The further to the left or the right you move, the more your lens on life distorts.

Thursday, May 11, 2017

Drain the Swamp

Like most things that Donald Trump says, his mantra "Drain the Swamp" is notably imprecise. Does he mean that he wants to rid the government of corrupt, overpaid officials, or does he mean that he wants to help the taxpayers in eliminating massive fraud and abuse that pervade most government agencies and federal programs, or does he mean that he wants to downsize the federal government, eliminating many unnecessary positions (by not filling them when they are vacated via resignation or retirement), or does he mean he wants to eliminate entire federal agencies that have outlived their usefulness, are redundant, or simply waste the taxpayers' money? I hope the answer to my very long, multipart question is: YES.

Big Intrusive Government (BIG), the ideological cornerstone of the Democratic party, is the "swamp." It needs to be drained in many ways.

No matter who is in power, BIG grows, increasing the national debt, intruding on our liberties, getting in the way of innovation, and generally acting as a nanny when citizens should rely on themselves, their friends, associates, and family. BIG officials and the politicians that control them give out freebies for votes. And the bureaucracy grows bigger and richer every day.

Norman Leahy reports on the current compensation for federal employees:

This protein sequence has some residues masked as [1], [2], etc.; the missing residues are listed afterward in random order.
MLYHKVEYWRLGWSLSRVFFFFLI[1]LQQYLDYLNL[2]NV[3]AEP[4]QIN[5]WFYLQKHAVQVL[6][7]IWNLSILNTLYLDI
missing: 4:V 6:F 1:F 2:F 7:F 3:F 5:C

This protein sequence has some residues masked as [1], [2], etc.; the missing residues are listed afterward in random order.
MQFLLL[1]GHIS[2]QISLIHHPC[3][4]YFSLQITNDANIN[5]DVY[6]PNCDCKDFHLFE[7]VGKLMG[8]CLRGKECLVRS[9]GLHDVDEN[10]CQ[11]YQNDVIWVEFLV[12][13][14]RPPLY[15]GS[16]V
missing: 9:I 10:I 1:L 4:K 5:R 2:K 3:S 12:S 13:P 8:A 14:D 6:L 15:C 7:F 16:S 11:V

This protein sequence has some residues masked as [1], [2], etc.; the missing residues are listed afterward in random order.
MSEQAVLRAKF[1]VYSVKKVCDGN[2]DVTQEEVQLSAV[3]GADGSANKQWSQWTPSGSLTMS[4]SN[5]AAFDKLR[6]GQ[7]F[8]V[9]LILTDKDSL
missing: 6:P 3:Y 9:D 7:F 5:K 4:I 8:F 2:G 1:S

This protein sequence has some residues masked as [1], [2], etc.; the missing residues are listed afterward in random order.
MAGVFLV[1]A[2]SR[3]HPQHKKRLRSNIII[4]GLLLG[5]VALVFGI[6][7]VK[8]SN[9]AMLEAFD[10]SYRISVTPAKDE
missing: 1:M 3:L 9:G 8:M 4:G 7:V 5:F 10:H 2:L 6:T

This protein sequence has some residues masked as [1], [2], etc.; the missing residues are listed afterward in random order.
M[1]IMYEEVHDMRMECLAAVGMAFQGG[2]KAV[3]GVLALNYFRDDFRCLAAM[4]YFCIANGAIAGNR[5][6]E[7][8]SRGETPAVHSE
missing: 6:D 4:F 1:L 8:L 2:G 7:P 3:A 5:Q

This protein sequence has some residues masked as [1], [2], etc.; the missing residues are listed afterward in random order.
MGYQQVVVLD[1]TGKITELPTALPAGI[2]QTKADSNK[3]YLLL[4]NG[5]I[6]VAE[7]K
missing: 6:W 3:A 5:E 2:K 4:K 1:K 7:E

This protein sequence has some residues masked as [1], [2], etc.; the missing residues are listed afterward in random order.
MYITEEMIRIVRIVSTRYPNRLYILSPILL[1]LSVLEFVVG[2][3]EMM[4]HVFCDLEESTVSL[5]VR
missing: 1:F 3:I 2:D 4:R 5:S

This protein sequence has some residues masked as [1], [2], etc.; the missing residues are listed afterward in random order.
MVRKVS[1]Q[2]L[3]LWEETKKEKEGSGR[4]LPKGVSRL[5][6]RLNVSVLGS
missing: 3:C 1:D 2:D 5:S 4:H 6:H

A new report from the Congressional Budget Office translates [overall employee compensation] into dollars and cents. While federal employees tend to receive lower salaries than their counterparts in the private sector, they enjoy far more generous benefits. As a result, the CBO reports that federal workers receive “17 percent more in total compensation.”

For the government’s 2.2 million civilian workers, that added up to $215 billion in fiscal year 2016, an average of more than $97,000 per person in wages and benefits. In comparison, a December 2016 report from the Bureau of Labor Statistics calculated average compensation for private sector workers: $68,141 per year.

No college degree? No big deal. The CBO reports that federal employees with a high school education or less earn 53 percent more than their private sector peers. Even those federal workers with more education, up to a bachelor’s degree, receive 21 percent more in total compensation.

It is only at the highest education levels – those with graduate degrees – that private sector workers fare better than civil servants. For this group, total private sector compensation is 18 percent higher than it is for federal employees.
But of course, the service we get from our federal employees is so, so good that they deserve better pay, even more job stability, and amazing that us poor slobs in the private sector can only imagine. After all, federal employees are measured carefully on customer service, on productivity, and on the direct benefit they provide to their organization. They work super hard to reduce spending and improve the bottom line for their organization. They never adopt a spend-it-or-lose-it attitude toward budgets. They ... wait ...

All of that happens in the private sector. In the public sector, almost no one cares about budgetary restraint, redundancy, suboptimal performance, incompetence, or anything else that really matters. Instead far too many federal managers worry instead about growing their fiefdom and enhancing their power, while line employees may have the right intent, but recognize that they are immune from any real accountability or discipline.

There is something wrong with this picture and even a half-hearted attempt at "draining the swamp" should be applauded.